I'm also forever grateful to my college boyfriend who orchestrated our going to a Bowie concert in Stuttgart, Germany. We were there visiting his brother in Ansbach (we were both on junior year abroad), and we heard on the radio that Bowie was playing in Stuttgart, not too far away. We had Interrail passes which gave us unlimited travel on the railway systems of Europe since we were considered temporary European residents for attending college for a year there, so we said goodbye to his brother and sister-in-law and hopped a train for Stuttgart. We headed for the concert hall there, bought scalped tickets outside, and proceeded in.

It was an amazing show. It was BEYOND AMAZING. It was the Sound + Vision tour, and I'm forever grateful that if I only got to see Bowie perform live one time, it was when he was playing the songs of the '70s that I loved. Sound + Vision was almost like a "greatest hits" tour. And I personally love the song Sound and Vision and what it says about the creative process. He was one of the first to play with video footage and there was a giant three-story David Bowie that accompanied the real man on the stage, interacting with him in clever and sometimes mindblowing ways, bending down to talk with him and the like. It was extraordinary and so freaking cool.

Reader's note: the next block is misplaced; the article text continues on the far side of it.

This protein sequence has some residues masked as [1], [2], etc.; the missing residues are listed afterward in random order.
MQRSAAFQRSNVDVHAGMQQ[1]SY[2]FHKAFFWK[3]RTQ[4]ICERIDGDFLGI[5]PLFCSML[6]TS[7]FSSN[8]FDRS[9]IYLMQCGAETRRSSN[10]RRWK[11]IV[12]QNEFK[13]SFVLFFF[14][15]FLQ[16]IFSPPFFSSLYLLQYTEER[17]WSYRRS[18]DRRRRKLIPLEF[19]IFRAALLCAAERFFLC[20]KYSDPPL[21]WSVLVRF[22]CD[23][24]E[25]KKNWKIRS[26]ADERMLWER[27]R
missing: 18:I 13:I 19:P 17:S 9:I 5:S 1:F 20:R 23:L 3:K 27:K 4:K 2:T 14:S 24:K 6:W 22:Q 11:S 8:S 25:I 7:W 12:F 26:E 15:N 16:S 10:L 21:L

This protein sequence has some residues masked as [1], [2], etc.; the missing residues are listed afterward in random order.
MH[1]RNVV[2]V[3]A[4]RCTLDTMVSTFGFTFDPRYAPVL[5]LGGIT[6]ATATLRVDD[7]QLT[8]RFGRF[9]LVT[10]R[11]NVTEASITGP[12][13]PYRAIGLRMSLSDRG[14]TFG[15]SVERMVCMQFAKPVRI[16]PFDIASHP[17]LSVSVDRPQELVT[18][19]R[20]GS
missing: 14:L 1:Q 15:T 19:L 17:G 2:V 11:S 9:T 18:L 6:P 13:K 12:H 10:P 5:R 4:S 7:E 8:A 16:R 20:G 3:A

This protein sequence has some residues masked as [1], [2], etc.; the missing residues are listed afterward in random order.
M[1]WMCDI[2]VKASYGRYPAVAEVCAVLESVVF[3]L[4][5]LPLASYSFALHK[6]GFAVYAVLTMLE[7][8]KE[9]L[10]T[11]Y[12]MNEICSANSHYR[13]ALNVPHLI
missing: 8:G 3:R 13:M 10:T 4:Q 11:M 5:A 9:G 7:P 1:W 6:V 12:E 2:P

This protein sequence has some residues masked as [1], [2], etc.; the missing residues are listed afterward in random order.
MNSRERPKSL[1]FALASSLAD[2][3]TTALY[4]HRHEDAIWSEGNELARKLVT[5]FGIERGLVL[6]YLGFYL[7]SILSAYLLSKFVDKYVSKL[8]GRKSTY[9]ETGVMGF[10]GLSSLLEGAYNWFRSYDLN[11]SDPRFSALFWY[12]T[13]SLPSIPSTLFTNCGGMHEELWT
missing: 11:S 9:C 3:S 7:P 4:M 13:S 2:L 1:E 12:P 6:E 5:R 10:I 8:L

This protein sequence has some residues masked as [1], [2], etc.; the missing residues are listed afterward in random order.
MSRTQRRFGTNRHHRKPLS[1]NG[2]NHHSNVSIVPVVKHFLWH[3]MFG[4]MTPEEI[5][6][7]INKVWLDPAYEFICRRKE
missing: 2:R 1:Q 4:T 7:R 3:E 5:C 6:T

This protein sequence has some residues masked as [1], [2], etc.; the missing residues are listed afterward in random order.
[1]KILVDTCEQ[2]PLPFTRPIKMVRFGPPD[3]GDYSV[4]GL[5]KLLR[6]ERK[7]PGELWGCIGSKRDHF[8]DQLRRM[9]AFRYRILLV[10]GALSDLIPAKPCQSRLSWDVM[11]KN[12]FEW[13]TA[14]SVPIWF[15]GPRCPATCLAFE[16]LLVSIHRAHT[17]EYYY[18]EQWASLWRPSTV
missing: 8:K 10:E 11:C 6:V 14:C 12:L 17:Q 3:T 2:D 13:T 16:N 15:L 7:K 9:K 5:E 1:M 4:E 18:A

We spend so much on the scalped tickets that we didn't have enough money for a place to stay afterwards (and I think we didn't return to Ansbach because it would be so late at night and we didn't want to wake them--they had a small daughter too. Man, that girl is probably in her early thirties now...whoa...). So, instead we rode the trains for the rest of the night, picking a destination at the end of the line, trying to sleep as best we could, then deboarding and randomly picking the next train going the furthest away, all with that tired exhilaration that comes from watching a great concert, strains of music still in your ears.

We were doing just what he said, "driving like demons from station to station."